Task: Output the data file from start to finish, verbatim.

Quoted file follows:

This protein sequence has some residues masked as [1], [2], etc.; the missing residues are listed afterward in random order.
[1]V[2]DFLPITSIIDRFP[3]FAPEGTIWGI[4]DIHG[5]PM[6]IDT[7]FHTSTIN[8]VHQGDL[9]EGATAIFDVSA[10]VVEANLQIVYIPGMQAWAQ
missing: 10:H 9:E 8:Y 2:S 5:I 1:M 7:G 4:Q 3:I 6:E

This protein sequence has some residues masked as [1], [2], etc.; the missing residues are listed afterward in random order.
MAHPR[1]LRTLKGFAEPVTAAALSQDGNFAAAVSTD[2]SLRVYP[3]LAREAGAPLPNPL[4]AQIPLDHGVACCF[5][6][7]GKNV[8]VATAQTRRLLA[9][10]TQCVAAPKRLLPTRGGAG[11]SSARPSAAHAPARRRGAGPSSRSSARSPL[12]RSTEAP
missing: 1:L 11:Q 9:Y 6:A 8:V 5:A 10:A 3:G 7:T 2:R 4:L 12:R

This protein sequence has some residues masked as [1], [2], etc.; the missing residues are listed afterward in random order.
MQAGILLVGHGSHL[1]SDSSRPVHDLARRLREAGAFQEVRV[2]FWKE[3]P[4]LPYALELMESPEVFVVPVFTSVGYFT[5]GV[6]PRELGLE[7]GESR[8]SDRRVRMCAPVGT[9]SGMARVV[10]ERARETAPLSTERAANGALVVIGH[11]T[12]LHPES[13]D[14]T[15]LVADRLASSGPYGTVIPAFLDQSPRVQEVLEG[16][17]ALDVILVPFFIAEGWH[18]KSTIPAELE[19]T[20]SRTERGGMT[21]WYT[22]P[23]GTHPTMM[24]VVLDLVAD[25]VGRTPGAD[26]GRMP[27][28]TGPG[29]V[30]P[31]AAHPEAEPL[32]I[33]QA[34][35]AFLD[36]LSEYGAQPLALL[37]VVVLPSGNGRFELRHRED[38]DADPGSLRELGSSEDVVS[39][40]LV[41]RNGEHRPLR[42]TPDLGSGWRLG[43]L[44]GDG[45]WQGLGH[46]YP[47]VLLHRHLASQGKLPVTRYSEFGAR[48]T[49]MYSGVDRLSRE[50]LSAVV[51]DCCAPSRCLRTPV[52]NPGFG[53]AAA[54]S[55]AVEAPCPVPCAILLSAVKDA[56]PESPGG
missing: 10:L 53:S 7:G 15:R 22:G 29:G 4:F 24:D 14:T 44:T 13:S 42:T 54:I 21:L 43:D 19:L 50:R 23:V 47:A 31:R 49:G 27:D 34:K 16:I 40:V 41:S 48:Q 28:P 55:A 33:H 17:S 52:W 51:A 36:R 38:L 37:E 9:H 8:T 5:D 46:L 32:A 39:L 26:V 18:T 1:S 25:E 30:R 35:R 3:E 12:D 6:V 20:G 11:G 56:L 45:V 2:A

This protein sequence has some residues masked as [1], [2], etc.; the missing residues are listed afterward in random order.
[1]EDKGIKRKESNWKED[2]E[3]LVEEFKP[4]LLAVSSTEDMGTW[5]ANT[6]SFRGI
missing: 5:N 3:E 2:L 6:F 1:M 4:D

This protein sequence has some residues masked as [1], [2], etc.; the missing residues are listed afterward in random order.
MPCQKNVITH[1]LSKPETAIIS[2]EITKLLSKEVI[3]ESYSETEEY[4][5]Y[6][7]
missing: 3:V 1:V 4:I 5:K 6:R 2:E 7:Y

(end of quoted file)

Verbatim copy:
This protein sequence has some residues masked as [1], [2], etc.; the missing residues are listed afterward in random order.
[1]V[2]DFLPITSIIDRFP[3]FAPEGTIWGI[4]DIHG[5]PM[6]IDT[7]FHTSTIN[8]VHQGDL[9]EGATAIFDVSA[10]VVEANLQIVYIPGMQAWAQ
missing: 10:H 9:E 8:Y 2:S 5:I 1:M 7:G 4:Q 3:I 6:E

This protein sequence has some residues masked as [1], [2], etc.; the missing residues are listed afterward in random order.
MAHPR[1]LRTLKGFAEPVTAAALSQDGNFAAAVSTD[2]SLRVYP[3]LAREAGAPLPNPL[4]AQIPLDHGVACCF[5][6][7]GKNV[8]VATAQTRRLLA[9][10]TQCVAAPKRLLPTRGGAG[11]SSARPSAAHAPARRRGAGPSSRSSARSPL[12]RSTEAP
missing: 1:L 11:Q 9:Y 6:A 8:V 5:A 10:A 3:G 7:T 2:R 4:L 12:R

This protein sequence has some residues masked as [1], [2], etc.; the missing residues are listed afterward in random order.
MQAGILLVGHGSHL[1]SDSSRPVHDLARRLREAGAFQEVRV[2]FWKE[3]P[4]LPYALELMESPEVFVVPVFTSVGYFT[5]GV[6]PRELGLE[7]GESR[8]SDRRVRMCAPVGT[9]SGMARVV[10]ERARETAPLSTERAANGALVVIGH[11]T[12]LHPES[13]D[14]T[15]LVADRLASSGPYGTVIPAFLDQSPRVQEVLEG[16][17]ALDVILVPFFIAEGWH[18]KSTIPAELE[19]T[20]SRTERGGMT[21]WYT[22]P[23]GTHPTMM[24]VVLDLVAD[25]VGRTPGAD[26]GRMP[27][28]TGPG[29]V[30]P[31]AAHPEAEPL[32]I[33]QA[34][35]AFLD[36]LSEYGAQPLALL[37]VVVLPSGNGRFELRHRED[38]DADPGSLRELGSSEDVVS[39][40]LV[41]RNGEHRPLR[42]TPDLGSGWRLG[43]L[44]GDG[45]WQGLGH[46]YP[47]VLLHRHLASQGKLPVTRYSEFGAR[48]T[49]MYSGVDRLSRE[50]LSAVV[51]DCCAPSRCLRTPV[52]NPGFG[53]AAA[54]S[55]AVEAPCPVPCAILLSAVKDA[56]PESPGG
missing: 10:L 53:S 7:G 15:R 22:G 29:G 4:F 24:D 14:T 44:T 13:S 42:T 54:I 21:L 43:D 19:L 50:R 23:V 47:A 31:R 49:G 27:D 34:K 16:I 40:V 41:S 48:Q 28:P 55:A 33:H 17:S 52:W 51:A 36:R 38:L 37:E 9:H 8:T 5:D 46:L 32:A 39:L 26:V 18:T 1:S 25:E 30:R 35:R 3:E 12:D 6:V 20:G 11:G 56:L 45:V 2:A

This protein sequence has some residues masked as [1], [2], etc.; the missing residues are listed afterward in random order.
[1]EDKGIKRKESNWKED[2]E[3]LVEEFKP[4]LLAVSSTEDMGTW[5]ANT[6]SFRGI
missing: 5:N 3:E 2:L 6:F 1:M 4:D

This protein sequence has some residues masked as [1], [2], etc.; the missing residues are listed afterward in random order.
MPCQKNVITH[1]LSKPETAIIS[2]EITKLLSKEVI[3]ESYSETEEY[4][5]Y[6][7]
missing: 3:V 1:V 4:I 5:K 6:R 2:E 7:Y